Statewide indoor smoking ban passes in Senate
A bill that would make smoking inside public buildings illegal in all areas of Alaska passed the Senate Thursday. A similar bill is making its way through the House of Representatives.
Senate Bill 1, also known as the “Take it Outside Act,” would extend smoking bans outside of boroughs and municipalities that already prohibit smoking inside public buildings, like restaurants and offices. The bill includes not only tobacco, but also marijuana and e-cigarette aerosol, even in some shops that sell the products.
Proponents of the bill applauded the vote of 15 to 5, citing the benefits to public health.
“Smoke-free air laws result in changes in the public norms regarding smoking, and can particularly influence children’s views on smoking, making them less likely to smoke,” said cardiologist Paul Ho, M.D., in a letter to the Senate Finance Committee on behalf of the American Heart Association. “Bill 1 would positively affect Alaska residents’ health, the state’s healthcare costs, and would benefit businesses which would no longer be impacted by the various costs associated with indoor smoking.”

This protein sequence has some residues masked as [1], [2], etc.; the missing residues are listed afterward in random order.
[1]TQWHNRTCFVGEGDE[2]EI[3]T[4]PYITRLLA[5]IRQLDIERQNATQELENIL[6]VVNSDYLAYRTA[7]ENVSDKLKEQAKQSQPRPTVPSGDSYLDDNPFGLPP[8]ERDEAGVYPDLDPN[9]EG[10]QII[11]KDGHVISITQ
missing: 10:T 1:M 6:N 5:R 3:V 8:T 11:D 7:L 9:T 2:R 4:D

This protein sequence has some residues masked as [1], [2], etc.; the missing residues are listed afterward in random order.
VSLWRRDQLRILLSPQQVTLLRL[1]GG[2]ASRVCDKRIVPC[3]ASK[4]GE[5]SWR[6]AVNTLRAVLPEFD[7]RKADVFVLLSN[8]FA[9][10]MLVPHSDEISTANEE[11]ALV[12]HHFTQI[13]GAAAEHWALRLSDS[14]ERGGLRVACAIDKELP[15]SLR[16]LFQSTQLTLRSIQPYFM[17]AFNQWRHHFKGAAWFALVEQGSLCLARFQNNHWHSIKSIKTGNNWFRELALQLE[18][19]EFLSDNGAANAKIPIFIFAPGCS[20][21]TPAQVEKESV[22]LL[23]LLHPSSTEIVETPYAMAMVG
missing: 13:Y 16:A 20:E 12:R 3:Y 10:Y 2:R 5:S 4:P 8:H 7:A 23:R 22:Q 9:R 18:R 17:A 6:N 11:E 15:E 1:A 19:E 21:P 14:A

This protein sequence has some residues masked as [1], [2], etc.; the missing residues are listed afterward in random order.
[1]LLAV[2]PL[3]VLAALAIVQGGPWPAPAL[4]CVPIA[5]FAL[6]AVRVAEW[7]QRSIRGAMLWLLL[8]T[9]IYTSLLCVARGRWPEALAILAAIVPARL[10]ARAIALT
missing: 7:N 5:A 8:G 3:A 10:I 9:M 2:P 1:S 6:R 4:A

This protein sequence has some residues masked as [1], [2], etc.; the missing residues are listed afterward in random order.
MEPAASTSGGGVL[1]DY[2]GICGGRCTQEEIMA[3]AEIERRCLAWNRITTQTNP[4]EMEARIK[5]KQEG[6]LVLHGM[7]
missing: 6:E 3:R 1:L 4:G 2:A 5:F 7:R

Other Alaskans also wrote to legislators, asking them to reject the bill because of its potential effects on the e-cigarette, or vaping, industry. Some, like Kenai resident Steve Mapes, pointed to studies that show smokers who switched to vaping were more likely to quit smoking altogether than those who tried to first quit tobacco-based products.
“Vaping has saved Alaskans who used to smoke thousands of dollars and, because they are not painting their lungs with tar and filling their bloodstream with carbon monoxide, has had a tremendous positive impact on their lives,” Mapes said in his support letter. “It seems that this legislation session is about closing down this industry in Alaska or effectively regulating this healthier alternative out of existence.”
House Bill 328, SB 1’s twin, has been referred to the House Health and Social Services Committee. According to a statement from the American Cancer Society, if both bills pass Alaska would become the first state since 2012 to pass a “comprehensive statewide smoke-free law covering all workplaces.”